Latest China Conspiracy Theory: Coronavirus Came from UNC Chapel Hill

Chinese Foreign Ministry spokesman Zhao Lijian takes a question at the daily media briefing in Beijing on April 8, 2020. (Photo by GREG BAKER / AFP) (Photo by GREG BAKER/AFP via Getty Images)
GREG BAKER/AFP via Getty Images

China’s government-controlled media demanded an investigation into the University of North Carolina (UNC) at Chapel Hill on Monday and, in particular, researcher Ralph Baric — considered one of America’s top coronavirus experts — for allegedly creating the Chinese coronavirus.

The Chinese coronavirus originated in central Wuhan, China; leaked government documents indicate that the Chinese Communist Party documented the first case of human infection with the then-novel virus on November 17, 2019. Chinese officials initially asserted that the infections were the product of human exposure to tainted wildlife at a “wet market,” or open-air butcher complex, and have repeatedly asserted the virus originated in nature.

As concerns grew over the past two years that the Wuhan Institute of Virology (WIV), one of the world’s top research centers for coronaviruses, may have been involved in the first human infections, both Chinese state publications like the Global Times and the Foreign Ministry asserted that a leak of the pathogen from a laboratory was “extremely impossible.”

The Foreign Ministry has since abruptly shifted to accusing various American biological facilities of being the “true” origin location of the virus.

The Global Times accused a UNC laboratory at Chapel Hill, led by Baric, of regularly committing “basic errors and incorrect remedial measures” that could allegedly lead to an unprecedented viral transmission. Neither of the top examples of these alleged documented errors, however, fit a timeline that would result in an outbreak of a highly infectious disease in central China in 2019. In one example, a scientist reportedly dropped a mouse on the floor in 2015; in another, a mouse bit a researcher in April 2020, at least four months into the coronavirus pandemic.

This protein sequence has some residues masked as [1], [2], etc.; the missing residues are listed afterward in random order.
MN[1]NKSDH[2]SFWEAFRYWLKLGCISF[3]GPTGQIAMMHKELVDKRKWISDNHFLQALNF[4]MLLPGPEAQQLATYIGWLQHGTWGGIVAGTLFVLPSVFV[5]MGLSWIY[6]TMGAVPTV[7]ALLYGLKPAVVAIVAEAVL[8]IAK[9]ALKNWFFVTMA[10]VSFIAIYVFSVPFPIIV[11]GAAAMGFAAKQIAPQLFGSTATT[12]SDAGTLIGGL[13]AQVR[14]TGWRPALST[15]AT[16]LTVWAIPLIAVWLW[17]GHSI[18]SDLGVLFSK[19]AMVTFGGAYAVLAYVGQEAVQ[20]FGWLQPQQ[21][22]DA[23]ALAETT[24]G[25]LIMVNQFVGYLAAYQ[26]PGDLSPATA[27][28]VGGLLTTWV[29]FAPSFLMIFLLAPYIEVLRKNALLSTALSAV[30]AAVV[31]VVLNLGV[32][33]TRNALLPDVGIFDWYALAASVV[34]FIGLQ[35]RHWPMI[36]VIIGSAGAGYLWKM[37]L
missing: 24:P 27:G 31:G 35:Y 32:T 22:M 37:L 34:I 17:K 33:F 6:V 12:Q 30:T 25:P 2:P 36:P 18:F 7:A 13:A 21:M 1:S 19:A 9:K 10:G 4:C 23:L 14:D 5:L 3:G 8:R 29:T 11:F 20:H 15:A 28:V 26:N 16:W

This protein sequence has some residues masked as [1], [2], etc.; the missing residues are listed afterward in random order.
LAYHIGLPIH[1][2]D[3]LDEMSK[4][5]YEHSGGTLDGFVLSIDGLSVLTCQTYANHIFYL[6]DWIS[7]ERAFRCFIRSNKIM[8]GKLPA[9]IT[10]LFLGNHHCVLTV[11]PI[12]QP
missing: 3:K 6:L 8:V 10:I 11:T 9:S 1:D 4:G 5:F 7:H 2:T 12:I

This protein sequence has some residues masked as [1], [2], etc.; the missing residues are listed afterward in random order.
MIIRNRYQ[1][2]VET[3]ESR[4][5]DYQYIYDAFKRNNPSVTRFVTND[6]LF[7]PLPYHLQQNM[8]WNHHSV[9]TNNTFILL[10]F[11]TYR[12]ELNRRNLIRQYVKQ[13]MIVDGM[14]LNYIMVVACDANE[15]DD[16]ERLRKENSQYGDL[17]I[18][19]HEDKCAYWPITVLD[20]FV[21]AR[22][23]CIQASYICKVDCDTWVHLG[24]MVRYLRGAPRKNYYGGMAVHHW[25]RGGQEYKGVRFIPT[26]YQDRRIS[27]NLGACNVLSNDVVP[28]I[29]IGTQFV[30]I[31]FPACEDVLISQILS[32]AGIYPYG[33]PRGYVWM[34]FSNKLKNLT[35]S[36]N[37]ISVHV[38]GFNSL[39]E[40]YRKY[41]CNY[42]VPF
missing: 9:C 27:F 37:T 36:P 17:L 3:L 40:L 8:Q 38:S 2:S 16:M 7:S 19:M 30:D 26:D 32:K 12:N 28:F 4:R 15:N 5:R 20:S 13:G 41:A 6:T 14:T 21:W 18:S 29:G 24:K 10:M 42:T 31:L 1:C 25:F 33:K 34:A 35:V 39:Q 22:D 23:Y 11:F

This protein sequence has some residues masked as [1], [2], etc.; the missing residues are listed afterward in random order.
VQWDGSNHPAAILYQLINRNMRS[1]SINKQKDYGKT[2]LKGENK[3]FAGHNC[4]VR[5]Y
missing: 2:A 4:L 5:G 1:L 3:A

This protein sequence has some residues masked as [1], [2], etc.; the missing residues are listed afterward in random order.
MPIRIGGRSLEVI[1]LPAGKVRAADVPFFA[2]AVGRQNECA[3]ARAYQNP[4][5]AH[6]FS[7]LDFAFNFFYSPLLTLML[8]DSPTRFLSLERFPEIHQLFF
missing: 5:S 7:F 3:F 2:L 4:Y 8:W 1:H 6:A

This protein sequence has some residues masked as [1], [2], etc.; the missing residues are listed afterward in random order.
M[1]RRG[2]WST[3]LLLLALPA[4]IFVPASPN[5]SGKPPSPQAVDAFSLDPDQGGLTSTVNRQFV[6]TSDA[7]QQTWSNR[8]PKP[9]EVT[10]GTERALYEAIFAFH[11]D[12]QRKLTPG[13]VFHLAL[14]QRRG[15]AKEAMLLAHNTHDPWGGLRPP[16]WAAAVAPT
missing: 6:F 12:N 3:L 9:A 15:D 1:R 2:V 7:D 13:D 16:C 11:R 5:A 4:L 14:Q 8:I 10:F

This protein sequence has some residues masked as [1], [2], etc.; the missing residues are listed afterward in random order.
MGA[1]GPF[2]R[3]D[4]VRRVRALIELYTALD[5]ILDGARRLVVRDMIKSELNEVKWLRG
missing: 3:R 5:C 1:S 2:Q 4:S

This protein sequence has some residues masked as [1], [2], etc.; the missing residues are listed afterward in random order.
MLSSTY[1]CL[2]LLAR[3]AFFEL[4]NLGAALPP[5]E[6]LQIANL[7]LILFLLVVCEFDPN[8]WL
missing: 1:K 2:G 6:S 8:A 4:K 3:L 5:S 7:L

“In August 2015, for instance, a mouse that had been infected with an undisclosed type of ‘mouse adapted’ virus squirmed free of a researcher’s gloved hand and onto the lab floor,” the Global Times claimed. “NIH [National Institutes of Health] officials told ProPublica it was a type of ‘SARS-associated coronavirus.'”

“In April 2020, a mouse flipped over in a researcher’s hand and bit an index finger through two layers of gloves,” the Times observed in another incident. “The mouse bite caused potential exposure to a strain of SARS-CoV-2, which had been adapted for growth in mice, the UNC report said.”

A Chinese government scientist told the state propaganda outlet that this information showed a laboratory leak in the United States was “obviously more likely” than the virus originating in China.

“The international community clearly views the US, which has been hyping up the ‘lab-leak theory’ and engaging in groundless attacks against China, as a major suspect responsible for leaking COVID-19 [Chinese coronavirus],” an anonymous source labeled as an “insider” told the propaganda newspaper.

The Global Times noted that Zhao Lijian, the Chinese Foreign Ministry spokesman who first accused the U.S. Army of being the source of the Chinese coronavirus without evidence, called for a World Health Organization (W.H.O.) probe into the school, and Baric specifically, last month.